Archy and Mehitabel

I can’t recall exactly how old I was when I first cracked open Don Marquis’s book, archy and mehitabel, sitting there among the other books in the basement, black spined, stiff, yellowing pages.  That old book smell. Perhaps I was 11 or 12, but not much older, because we moved from that house in the summer after my 12th birthday. But I still remember it well.* … (more–>)

Another Archy Poem

Most of Don Marquis’ Archy pieces were written in lowercase. The literate cockroach, we learned, would stand on the typewriter and dive, head first, onto the keys. But this way, he couldn’t use the shift key to get capital letters or punctuation (he did get capital letters, once, when Marquis left the shift-lock on the machine one night; Archy wrote about it in a 1933 piece … (more–>)

Three Archy poems by Don Marquis

pete the parrot and shakespeare i got acquainted with a parrot named pete recently who is an interesting bird pete says he used to belong to the fellow that ran the mermaid tavern in london then i said you must have known shakespeare know him said pete poor mutt i knew him well he called me pete and i called him bill but why do you … (more–>)

Uppercase Imperialism?

Dr. Linda Manyguns has stylized herself as Dr. linda manyguns because she stopped using uppercase (capital) letters to protest the “symbols of hierarchy.” Manyguns is the associate vice-president of indigenization and decolonization at Mt. Royal University in Alberta. On her own office’s website, she wrote: we resist acknowledging the power structures that oppress and join the movement that does not capitalize. the office of indigenization and … (more–>)

Musings on Downsizing Shakespeare

While downsizing my library earlier this spring (25-30 boxes of books already removed from the shelves and some titles still left to cull), I had to think about what books to keep. This was tough for me, what with my passion for books and reading, parting with any book, especially one I’ve had for decades, can be like losing a child or a pet.  But I … (more–>)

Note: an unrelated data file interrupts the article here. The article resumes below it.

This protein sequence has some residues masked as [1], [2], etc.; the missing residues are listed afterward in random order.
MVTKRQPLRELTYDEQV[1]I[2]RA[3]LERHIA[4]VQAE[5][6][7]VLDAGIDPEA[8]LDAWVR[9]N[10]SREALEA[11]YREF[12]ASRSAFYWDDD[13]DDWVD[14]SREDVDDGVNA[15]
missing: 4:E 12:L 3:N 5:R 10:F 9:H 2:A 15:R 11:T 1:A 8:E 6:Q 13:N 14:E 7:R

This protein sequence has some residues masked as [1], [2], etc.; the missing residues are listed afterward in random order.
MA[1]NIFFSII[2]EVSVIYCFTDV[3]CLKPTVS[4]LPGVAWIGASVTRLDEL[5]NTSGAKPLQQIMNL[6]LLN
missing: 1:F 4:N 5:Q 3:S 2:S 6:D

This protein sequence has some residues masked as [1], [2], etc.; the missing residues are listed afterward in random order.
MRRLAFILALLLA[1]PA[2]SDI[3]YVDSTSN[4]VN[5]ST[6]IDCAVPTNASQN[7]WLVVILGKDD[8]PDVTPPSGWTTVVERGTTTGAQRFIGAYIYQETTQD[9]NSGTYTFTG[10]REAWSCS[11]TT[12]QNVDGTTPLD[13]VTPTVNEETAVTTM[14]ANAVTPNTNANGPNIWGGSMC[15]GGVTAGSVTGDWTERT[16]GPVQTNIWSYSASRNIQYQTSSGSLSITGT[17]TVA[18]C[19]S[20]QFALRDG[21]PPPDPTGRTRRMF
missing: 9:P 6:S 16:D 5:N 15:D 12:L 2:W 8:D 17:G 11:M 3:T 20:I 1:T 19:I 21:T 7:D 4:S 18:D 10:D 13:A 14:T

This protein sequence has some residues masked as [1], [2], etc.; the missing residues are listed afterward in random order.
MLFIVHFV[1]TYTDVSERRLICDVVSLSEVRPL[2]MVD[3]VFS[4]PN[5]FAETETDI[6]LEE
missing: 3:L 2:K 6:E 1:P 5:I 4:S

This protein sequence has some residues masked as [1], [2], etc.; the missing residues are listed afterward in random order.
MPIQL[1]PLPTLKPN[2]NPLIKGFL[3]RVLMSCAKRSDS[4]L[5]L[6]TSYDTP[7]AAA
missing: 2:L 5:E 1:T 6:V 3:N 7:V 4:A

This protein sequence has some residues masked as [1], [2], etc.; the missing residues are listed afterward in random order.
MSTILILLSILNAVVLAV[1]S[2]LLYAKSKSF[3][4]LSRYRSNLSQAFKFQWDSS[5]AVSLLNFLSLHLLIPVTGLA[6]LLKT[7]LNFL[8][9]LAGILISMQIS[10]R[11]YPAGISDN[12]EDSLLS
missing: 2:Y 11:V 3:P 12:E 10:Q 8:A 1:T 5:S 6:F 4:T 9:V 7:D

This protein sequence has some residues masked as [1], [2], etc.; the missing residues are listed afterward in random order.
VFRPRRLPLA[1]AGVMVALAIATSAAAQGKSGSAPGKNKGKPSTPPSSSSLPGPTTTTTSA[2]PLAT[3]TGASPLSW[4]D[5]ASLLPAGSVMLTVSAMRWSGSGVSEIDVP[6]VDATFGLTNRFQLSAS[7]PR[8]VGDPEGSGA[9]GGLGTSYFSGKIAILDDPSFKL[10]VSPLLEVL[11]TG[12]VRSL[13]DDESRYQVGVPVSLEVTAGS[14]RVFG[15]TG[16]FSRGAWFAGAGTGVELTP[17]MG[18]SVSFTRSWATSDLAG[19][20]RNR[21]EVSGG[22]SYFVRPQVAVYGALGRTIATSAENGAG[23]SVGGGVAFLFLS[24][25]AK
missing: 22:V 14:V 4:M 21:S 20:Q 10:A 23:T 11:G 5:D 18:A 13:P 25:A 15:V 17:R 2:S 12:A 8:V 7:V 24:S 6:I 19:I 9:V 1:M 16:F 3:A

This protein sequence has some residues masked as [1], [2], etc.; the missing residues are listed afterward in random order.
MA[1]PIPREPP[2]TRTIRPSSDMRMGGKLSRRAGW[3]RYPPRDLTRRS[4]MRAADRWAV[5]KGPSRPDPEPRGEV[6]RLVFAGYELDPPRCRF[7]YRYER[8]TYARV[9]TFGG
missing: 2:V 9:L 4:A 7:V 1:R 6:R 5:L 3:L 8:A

I Struggle With Milton

Confession time: I find a lot of epic or narrative poetry a slog. Milton, Homer, Dante… I have read my way into them all, but unlike my other books, I never get very far in any of them at each reading, although I make the effort and do so often. I don’t even enjoy reading Shakespeare’s two long poems, Venus and Adonis, and The Rape of … (more–>)

Relevant poetry

I was standing in a bookstore in downtown Toronto a couple of weeks back, and opened The Essential Ginsberg, a collection of poems, songs and other writing by the late Allen Ginsberg, he of Howl fame*. I open the book at random and read the opening Ginsberg’s poem, Capital Air, which starts: I don’t like the government where I live I don’t like dictatorship of the … (more–>)

Thurber’s Writings & Drawings

Books of James Thurber‘s cartoons and writing were always on the shelves at my grandparents’ home, as well as on my parents’ bookshelves. I read them, as I did everything else on those shelves, when I was quite young. I still remember his odd, eccentric cartoons with their primitive lines but sharp and bizarre wit, although I can’t recall much if any what stories I read of his back … (more–>)

1927, a Year to Remember

1927. It was the year America sent troops to Nicaragua, forcing a US-supervised election. The year Alfred Hitchcock released his first movie. And the year when Fritz Lang released his masterpiece, Metropolis. Buster Keaton released The General that year, although it bombed at the box office. Clara Bow starred in Wings. Sergei Eisenstein released October: Ten Days That Shook the World. Silent films, all, although the Movietone … (more–>)

Hell 2.3

Before I carry on with my exploration of Miriam Van Scott’s Encyclopedia of Hell, I wanted to note that I just got my copy of her other book – the Encyclopedia of Heaven, from Abebooks. It’s dated 1999, so it’s a year later than her book on Hell. Yet it has many related topics – like Goethe’s second Faust. And it has lots of pop culture … (more–>)

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